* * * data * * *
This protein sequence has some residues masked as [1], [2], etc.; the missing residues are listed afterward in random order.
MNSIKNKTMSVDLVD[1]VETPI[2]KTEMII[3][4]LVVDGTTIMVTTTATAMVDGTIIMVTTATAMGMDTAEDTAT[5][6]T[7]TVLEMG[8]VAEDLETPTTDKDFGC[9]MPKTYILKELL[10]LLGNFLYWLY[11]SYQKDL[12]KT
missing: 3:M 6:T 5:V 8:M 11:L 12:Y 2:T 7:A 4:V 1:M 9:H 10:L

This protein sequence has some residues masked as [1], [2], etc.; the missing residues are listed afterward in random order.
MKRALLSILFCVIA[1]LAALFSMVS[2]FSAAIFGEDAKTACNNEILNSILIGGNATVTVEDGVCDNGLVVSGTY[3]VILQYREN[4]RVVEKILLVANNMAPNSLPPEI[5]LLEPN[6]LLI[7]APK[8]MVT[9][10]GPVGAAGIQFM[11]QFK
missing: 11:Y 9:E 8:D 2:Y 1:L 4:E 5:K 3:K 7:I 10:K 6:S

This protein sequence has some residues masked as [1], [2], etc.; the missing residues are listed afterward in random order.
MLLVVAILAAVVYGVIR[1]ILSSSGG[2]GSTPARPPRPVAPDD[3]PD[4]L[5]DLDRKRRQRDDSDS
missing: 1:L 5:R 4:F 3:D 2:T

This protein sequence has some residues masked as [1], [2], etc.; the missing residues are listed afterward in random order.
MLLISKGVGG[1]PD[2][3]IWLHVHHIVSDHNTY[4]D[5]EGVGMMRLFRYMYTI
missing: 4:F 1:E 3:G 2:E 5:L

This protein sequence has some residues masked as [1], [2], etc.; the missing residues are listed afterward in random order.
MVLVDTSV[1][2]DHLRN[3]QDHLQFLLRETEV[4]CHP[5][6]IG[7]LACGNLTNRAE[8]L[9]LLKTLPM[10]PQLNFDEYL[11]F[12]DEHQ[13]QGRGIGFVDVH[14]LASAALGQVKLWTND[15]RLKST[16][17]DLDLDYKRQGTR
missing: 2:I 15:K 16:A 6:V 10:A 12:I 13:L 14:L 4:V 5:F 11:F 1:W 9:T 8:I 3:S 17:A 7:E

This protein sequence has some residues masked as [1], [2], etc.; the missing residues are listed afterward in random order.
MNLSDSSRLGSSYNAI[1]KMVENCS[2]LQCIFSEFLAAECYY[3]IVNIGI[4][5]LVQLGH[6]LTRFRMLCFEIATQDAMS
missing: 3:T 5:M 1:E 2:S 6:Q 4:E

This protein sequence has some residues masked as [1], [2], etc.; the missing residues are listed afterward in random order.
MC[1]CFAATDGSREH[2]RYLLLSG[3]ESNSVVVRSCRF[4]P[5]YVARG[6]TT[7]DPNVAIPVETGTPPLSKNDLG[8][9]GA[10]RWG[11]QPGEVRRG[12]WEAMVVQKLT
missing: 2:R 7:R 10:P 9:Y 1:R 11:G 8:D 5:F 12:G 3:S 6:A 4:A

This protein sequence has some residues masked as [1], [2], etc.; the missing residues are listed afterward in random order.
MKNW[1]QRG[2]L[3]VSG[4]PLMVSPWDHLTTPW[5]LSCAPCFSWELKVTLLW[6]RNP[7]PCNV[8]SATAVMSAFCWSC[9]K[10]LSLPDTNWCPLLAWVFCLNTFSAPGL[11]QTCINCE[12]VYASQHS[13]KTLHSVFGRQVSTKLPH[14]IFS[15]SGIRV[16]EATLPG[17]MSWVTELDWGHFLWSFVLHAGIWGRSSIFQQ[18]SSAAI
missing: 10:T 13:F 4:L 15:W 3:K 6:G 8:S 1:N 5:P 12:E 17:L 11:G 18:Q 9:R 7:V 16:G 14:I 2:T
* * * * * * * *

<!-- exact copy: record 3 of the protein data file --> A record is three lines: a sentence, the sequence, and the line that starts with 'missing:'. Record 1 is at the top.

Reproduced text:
This protein sequence has some residues masked as [1], [2], etc.; the missing residues are listed afterward in random order.
MLLVVAILAAVVYGVIR[1]ILSSSGG[2]GSTPARPPRPVAPDD[3]PD[4]L[5]DLDRKRRQRDDSDS
missing: 1:L 5:R 4:F 3:D 2:T